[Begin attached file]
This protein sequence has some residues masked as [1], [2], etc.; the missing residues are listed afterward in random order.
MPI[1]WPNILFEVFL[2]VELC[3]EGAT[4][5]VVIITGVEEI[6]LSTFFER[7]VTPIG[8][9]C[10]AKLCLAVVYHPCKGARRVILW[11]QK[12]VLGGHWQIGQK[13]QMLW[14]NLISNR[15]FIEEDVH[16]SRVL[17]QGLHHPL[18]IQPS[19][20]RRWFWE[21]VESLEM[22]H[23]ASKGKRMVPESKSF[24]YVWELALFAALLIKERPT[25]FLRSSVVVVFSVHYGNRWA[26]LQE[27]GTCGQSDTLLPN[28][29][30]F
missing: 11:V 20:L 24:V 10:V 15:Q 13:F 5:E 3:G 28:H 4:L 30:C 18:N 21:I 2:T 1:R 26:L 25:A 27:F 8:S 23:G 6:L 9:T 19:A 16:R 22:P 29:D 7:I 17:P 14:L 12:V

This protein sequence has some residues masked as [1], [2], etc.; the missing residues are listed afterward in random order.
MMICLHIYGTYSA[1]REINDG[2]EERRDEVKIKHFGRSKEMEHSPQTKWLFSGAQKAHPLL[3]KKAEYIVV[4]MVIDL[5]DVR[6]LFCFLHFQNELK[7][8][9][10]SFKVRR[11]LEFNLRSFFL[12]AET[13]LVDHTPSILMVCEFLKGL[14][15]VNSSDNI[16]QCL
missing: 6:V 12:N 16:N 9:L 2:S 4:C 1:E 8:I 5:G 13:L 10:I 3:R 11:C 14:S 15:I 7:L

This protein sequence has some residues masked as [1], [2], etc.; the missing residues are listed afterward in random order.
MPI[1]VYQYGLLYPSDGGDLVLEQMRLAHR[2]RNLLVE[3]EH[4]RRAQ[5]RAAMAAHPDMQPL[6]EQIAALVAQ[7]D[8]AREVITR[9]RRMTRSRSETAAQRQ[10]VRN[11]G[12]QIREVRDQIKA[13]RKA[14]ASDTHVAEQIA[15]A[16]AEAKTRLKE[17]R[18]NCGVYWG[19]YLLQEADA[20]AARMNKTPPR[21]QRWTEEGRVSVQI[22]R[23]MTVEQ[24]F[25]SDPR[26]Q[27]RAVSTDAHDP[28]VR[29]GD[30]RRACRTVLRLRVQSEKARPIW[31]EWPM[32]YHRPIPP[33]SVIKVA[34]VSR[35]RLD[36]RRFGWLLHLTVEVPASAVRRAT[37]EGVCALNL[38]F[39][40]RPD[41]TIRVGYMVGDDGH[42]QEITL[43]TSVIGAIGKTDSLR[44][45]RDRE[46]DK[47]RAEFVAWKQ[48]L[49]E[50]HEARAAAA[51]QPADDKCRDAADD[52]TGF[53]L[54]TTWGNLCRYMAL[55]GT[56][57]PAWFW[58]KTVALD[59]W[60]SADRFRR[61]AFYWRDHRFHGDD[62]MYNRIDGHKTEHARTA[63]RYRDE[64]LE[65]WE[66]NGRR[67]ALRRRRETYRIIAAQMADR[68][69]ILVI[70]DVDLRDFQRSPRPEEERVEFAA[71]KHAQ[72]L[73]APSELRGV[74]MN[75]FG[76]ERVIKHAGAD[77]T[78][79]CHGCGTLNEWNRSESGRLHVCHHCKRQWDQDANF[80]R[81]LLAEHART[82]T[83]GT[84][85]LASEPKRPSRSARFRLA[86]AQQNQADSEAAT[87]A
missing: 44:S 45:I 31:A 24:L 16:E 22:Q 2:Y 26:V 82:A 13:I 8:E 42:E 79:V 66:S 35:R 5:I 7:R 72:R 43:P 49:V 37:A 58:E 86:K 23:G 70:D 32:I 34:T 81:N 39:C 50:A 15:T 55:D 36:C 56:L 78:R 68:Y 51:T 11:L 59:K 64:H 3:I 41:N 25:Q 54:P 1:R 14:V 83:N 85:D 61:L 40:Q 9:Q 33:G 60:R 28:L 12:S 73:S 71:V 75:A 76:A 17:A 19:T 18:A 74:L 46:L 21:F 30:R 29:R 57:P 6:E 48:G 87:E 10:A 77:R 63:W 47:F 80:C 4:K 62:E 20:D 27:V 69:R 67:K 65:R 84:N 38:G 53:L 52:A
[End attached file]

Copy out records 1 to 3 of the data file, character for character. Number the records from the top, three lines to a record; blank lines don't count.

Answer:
This protein sequence has some residues masked as [1], [2], etc.; the missing residues are listed afterward in random order.
MPI[1]WPNILFEVFL[2]VELC[3]EGAT[4][5]VVIITGVEEI[6]LSTFFER[7]VTPIG[8][9]C[10]AKLCLAVVYHPCKGARRVILW[11]QK[12]VLGGHWQIGQK[13]QMLW[14]NLISNR[15]FIEEDVH[16]SRVL[17]QGLHHPL[18]IQPS[19][20]RRWFWE[21]VESLEM[22]H[23]ASKGKRMVPESKSF[24]YVWELALFAALLIKERPT[25]FLRSSVVVVFSVHYGNRWA[26]LQE[27]GTCGQSDTLLPN[28][29][30]F
missing: 11:V 20:L 24:V 10:V 15:Q 13:F 5:E 3:G 28:H 4:L 30:C 18:N 21:I 2:T 1:R 26:L 25:A 27:F 8:S 23:G 6:L 9:T 19:A 16:R 22:P 29:D 7:I 17:P 14:L 12:V

This protein sequence has some residues masked as [1], [2], etc.; the missing residues are listed afterward in random order.
MMICLHIYGTYSA[1]REINDG[2]EERRDEVKIKHFGRSKEMEHSPQTKWLFSGAQKAHPLL[3]KKAEYIVV[4]MVIDL[5]DVR[6]LFCFLHFQNELK[7][8][9][10]SFKVRR[11]LEFNLRSFFL[12]AET[13]LVDHTPSILMVCEFLKGL[14][15]VNSSDNI[16]QCL
missing: 6:V 12:N 16:N 9:L 2:S 4:C 1:E 8:I 5:G 13:L 10:I 3:R 11:C 14:S 15:I 7:L

This protein sequence has some residues masked as [1], [2], etc.; the missing residues are listed afterward in random order.
MPI[1]VYQYGLLYPSDGGDLVLEQMRLAHR[2]RNLLVE[3]EH[4]RRAQ[5]RAAMAAHPDMQPL[6]EQIAALVAQ[7]D[8]AREVITR[9]RRMTRSRSETAAQRQ[10]VRN[11]G[12]QIREVRDQIKA[13]RKA[14]ASDTHVAEQIA[15]A[16]AEAKTRLKE[17]R[18]NCGVYWG[19]YLLQEADA[20]AARMNKTPPR[21]QRWTEEGRVSVQI[22]R[23]MTVEQ[24]F[25]SDPR[26]Q[27]RAVSTDAHDP[28]VR[29]GD[30]RRACRTVLRLRVQSEKARPIW[31]EWPM[32]YHRPIPP[33]SVIKVA[34]VSR[35]RLD[36]RRFGWLLHLTVEVPASAVRRAT[37]EGVCALNL[38]F[39][40]RPD[41]TIRVGYMVGDDGH[42]QEITL[43]TSVIGAIGKTDSLR[44][45]RDRE[46]DK[47]RAEFVAWKQ[48]L[49]E[50]HEARAAAA[51]QPADDKCRDAADD[52]TGF[53]L[54]TTWGNLCRYMAL[55]GT[56][57]PAWFW[58]KTVALD[59]W[60]SADRFRR[61]AFYWRDHRFHGDD[62]MYNRIDGHKTEHARTA[63]RYRDE[64]LE[65]WE[66]NGRR[67]ALRRRRETYRIIAAQMADR[68][69]ILVI[70]DVDLRDFQRSPRPEEERVEFAA[71]KHAQ[72]L[73]APSELRGV[74]MN[75]FG[76]ERVIKHAGAD[77]T[78][79]CHGCGTLNEWNRSESGRLHVCHHCKRQWDQDANF[80]R[81]LLAEHART[82]T[83]GT[84][85]LASEPKRPSRSARFRLA[86]AQQNQADSEAAT[87]A
missing: 44:S 45:I 31:A 24:L 16:E 22:Q 2:Y 26:V 82:A 13:I 8:E 42:E 79:V 66:S 35:R 5:I 7:R 72:R 43:P 49:V 37:A 58:E 86:K 23:G 70:D 32:I 34:T 81:N 39:C 50:A 15:T 55:D 36:C 56:L 78:R 68:Y 51:T 11:L 59:K 64:H 3:I 41:N 25:Q 54:P 1:R 14:V 83:N 85:D 61:L 40:Q 9:Q 33:G 60:R 28:L 12:S 73:S 71:V 75:A 76:A 17:A 19:T 18:A 74:L 46:L 21:F 30:R 29:R 57:P 6:E 48:G 87:E 10:A 77:R 63:W 47:F 80:C 4:K 62:E 20:D 27:V 69:R 67:K 65:R 84:N 38:G 53:L 52:A